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Much ado about torture.

Torture has been the signature of tyranny since causing a lot of suffering was invented. Why should it be any different now?

Quite simply put, it’s not. But beyond all the moral implications, is torture even productive. Let us consider the idea.

Is torturing people simply to instill fear in their would be collaborators in the résistance roductive? For now let us a assume that it’s not. If anything it simply proves the necessity of ... the résistance. Now fortunately, as far as I know the American government has not dropped to this level on the tyranny scale (which is colour coordinated for no apparent reason; American is now at a blackish abyss colour). That the idea that one’s friends, family and ones fellow citizens are being tortured instills a passion to fight the torturers, there can be no doubt.

We then jump to our main concern: is torturing for information ever beneficial? First, we must establish how effective torture actually is before we can consider when it can be applied. There is essentially two competing factors: uncomfort instilled by the torturers versus the will of the tortured. Two things history has proven: (a) that it is possible to withstand torture, and thus torture is not a guarantee, and (b) the value of information supplied by the tortured, if at all, decreases proportional to the amount of torturing — to break the will, one must render the mind incoherent, and thus information extracted from a broken will is presented by an incoherent mind.

For in the history of warfare, the most effective informants have virtually all been from defectors. Torture not required. Thus, we are fundamentally weighing torture against discussion. If an enemy is captured the question is: can I convince this captive to turn sides? Perhaps, if my side is—among other things—not torturing people.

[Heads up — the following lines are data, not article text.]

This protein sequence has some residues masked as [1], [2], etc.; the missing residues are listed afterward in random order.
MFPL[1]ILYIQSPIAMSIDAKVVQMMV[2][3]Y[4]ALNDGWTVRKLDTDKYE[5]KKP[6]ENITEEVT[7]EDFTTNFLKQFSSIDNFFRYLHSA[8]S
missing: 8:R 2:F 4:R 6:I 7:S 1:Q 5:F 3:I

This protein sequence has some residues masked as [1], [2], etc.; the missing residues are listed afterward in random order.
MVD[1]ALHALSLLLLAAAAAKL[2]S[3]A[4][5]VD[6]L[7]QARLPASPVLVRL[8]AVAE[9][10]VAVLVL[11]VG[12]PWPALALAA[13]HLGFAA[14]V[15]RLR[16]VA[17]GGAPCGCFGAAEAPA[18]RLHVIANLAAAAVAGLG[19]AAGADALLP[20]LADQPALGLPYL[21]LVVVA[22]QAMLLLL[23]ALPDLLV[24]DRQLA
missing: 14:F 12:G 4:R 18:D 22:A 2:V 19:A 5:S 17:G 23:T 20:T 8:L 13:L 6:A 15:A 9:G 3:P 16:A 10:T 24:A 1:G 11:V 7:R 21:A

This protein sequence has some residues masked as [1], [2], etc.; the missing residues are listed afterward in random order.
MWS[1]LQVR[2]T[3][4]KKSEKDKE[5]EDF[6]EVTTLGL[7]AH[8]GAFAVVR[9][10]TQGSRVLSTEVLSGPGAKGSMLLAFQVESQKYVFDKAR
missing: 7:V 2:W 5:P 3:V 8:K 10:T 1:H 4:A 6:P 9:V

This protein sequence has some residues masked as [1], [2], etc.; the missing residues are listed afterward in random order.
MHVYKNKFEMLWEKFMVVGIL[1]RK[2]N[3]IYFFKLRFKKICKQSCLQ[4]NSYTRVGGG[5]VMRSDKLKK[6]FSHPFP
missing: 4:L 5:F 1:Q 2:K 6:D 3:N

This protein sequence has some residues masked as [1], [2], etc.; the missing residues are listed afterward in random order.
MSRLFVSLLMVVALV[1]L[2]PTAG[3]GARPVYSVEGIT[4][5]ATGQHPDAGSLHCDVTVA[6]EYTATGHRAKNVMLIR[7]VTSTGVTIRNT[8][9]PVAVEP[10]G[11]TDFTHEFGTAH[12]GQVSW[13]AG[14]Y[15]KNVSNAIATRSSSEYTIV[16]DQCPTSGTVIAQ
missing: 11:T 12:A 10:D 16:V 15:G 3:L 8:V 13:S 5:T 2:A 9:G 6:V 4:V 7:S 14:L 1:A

... I can’t actually think of a situation where torture would be necessary, no matter how outlandish, even though I’m not only trying, but generally viewed as an expert on outlandish things. So, it actually turns out to be quite simple, no need to give an extreme example where torture is required and then the antithesis of when torture is not required and try for a synthesis and establish some sort of line or colour scale or something between the two extremes and finally show what the Americans are doing is not a “torture or the world explodes†situation. Torture leads to a decrease in information. Categorical imperative: game, set, match ... check mate.

For instance, let us say I captured a person, without whom’s cooperation the world would explode. I could try to persuade the person by force; as in torture. However, clearly the person is highly motivated, and torture would invariably increase the person’s motivation. Clearly, there exists no fear of death. Torturing may indeed simply prove to this person beyond a benefit of a doubt the necessity of blowing up the world. Furthermore, lest I know not what I’m doing, the unreasonableness of blowing up the world I should easily be able to show. Thus, confronted with the situation I would use the Socratic method.

So, let us conclude the article by speculating about the nature of the minds of the American sub high command — those that actually believe they are acting in the best interests of Americans. I think the fundamental concept that’s lacking is that “the hearts and minds campaign†cannot be won through manipulation, but by actually being the more reasonable side.


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